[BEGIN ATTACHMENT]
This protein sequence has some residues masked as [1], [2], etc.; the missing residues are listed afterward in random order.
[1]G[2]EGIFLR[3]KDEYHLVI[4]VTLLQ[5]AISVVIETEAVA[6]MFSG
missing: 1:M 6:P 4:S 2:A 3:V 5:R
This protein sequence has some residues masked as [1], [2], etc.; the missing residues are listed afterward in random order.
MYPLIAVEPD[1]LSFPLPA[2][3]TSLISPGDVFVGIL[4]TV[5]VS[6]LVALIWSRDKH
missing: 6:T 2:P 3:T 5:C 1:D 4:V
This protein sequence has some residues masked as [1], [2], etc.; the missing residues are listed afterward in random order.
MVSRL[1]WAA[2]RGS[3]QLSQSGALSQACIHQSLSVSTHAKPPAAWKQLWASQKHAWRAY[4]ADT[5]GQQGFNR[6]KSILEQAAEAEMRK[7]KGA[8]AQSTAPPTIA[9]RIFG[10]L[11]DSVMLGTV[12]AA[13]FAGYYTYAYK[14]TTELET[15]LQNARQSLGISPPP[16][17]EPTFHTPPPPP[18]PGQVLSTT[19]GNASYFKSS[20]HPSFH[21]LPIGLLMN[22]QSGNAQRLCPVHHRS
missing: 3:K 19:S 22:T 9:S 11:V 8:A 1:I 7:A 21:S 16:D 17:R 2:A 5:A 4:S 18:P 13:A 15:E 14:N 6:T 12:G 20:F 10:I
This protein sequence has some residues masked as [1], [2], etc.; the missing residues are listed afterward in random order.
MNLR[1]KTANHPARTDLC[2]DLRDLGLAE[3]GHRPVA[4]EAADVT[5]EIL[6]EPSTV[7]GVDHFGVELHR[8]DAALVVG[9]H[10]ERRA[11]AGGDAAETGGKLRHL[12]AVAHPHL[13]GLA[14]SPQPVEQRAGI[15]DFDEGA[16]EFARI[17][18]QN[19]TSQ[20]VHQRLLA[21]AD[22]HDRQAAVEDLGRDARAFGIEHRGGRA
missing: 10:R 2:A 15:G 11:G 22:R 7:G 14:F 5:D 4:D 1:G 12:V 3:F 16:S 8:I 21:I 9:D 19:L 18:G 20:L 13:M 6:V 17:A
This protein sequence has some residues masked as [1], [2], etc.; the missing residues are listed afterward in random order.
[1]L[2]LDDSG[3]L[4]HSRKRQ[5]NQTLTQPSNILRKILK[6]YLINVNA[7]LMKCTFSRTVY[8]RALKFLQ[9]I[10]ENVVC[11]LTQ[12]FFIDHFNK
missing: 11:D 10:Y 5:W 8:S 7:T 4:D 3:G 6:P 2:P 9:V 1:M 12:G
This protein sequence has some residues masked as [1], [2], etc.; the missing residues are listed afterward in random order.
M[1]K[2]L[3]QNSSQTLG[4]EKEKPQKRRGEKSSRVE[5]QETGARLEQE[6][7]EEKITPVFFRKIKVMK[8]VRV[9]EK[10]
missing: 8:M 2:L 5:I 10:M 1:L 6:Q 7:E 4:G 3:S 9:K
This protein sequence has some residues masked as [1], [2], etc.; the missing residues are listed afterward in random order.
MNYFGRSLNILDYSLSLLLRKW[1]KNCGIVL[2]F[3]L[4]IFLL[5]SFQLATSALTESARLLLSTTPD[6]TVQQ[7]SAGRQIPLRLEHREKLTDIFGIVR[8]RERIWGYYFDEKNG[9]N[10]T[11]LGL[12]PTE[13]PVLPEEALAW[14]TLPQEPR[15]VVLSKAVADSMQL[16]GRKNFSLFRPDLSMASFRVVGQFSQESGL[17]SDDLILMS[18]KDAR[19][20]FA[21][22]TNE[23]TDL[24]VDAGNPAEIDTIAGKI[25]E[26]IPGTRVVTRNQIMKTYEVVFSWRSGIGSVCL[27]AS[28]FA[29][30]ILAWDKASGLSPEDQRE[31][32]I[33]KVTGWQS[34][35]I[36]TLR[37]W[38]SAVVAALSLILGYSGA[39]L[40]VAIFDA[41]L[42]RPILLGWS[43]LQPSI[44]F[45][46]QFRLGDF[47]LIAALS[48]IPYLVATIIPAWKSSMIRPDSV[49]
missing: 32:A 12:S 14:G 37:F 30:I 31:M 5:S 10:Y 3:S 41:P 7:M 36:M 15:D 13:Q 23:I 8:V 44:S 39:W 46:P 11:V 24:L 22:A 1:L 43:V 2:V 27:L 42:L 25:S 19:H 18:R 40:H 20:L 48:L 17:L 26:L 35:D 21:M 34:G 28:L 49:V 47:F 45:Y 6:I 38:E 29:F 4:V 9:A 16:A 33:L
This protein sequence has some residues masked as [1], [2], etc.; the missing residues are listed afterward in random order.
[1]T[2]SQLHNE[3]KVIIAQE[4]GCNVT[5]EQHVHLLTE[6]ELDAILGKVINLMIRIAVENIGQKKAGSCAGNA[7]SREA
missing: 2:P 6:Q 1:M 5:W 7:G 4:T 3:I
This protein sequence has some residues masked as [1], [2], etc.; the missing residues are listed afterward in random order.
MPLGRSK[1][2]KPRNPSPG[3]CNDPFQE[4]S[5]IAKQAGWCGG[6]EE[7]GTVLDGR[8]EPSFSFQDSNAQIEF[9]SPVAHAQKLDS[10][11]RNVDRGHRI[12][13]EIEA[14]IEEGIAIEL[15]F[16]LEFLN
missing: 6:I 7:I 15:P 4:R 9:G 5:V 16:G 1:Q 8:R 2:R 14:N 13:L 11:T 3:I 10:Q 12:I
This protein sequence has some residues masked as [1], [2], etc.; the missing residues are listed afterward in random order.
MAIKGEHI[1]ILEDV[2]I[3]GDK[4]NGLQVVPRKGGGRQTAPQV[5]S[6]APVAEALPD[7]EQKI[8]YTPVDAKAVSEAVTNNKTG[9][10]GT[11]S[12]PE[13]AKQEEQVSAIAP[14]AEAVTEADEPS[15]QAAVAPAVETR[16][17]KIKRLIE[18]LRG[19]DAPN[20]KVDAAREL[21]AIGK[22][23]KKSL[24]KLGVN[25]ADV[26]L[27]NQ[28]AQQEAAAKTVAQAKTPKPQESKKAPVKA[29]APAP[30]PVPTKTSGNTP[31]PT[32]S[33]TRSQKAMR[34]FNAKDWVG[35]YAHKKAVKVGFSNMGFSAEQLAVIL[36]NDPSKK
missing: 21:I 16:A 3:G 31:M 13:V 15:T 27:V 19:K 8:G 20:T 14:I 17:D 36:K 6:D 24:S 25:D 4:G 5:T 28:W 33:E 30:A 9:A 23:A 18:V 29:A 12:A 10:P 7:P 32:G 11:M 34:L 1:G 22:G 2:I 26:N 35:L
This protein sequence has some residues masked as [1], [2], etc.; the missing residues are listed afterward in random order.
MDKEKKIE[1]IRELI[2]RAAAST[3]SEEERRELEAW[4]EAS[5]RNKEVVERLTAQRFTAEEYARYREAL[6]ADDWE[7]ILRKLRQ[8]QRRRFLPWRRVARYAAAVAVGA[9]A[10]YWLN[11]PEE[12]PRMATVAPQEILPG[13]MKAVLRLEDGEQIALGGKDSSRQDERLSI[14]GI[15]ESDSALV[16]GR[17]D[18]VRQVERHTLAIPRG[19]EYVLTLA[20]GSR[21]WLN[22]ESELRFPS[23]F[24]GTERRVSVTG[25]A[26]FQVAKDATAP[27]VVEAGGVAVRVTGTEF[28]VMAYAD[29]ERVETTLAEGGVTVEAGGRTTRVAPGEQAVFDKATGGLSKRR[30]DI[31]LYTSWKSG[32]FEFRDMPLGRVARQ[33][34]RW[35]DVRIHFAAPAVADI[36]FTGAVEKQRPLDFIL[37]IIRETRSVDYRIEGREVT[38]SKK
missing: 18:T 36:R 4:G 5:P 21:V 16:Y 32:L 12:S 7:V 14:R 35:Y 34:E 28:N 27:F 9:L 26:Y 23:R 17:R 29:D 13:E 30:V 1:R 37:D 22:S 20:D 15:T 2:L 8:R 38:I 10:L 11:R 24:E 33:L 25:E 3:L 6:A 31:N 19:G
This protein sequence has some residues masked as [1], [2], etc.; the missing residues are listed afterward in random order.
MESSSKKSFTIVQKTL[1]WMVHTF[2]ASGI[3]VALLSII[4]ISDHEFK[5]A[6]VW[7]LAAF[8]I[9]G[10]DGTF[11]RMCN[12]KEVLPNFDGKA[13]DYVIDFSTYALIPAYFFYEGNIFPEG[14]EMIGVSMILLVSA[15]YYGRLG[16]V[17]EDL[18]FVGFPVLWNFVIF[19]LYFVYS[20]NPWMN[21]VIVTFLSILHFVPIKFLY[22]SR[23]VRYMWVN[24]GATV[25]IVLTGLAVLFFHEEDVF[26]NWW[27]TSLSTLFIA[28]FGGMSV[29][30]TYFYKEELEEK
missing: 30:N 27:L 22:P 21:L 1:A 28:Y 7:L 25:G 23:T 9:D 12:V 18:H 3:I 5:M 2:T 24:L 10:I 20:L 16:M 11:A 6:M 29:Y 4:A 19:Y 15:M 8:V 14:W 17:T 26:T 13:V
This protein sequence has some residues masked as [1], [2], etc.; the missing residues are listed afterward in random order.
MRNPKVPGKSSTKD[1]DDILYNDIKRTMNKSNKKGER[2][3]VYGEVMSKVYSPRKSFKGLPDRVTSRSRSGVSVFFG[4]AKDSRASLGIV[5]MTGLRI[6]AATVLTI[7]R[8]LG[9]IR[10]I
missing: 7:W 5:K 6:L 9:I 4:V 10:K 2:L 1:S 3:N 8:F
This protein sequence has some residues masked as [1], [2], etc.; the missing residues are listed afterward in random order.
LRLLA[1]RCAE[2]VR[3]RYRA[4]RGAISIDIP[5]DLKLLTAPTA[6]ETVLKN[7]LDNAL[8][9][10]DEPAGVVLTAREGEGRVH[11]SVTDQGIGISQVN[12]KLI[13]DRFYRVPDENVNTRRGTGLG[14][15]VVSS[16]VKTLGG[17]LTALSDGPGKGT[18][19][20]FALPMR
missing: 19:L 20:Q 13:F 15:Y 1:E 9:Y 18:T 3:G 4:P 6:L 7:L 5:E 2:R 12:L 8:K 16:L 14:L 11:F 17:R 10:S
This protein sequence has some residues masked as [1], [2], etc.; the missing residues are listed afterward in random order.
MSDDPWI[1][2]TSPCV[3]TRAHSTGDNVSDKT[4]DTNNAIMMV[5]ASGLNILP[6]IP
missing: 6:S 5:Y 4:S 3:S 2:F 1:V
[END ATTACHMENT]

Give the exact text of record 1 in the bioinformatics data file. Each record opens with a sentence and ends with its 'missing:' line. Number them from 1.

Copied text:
This protein sequence has some residues masked as [1], [2], etc.; the missing residues are listed afterward in random order.
[1]G[2]EGIFLR[3]KDEYHLVI[4]VTLLQ[5]AISVVIETEAVA[6]MFSG
missing: 1:M 6:P 4:S 2:A 3:V 5:R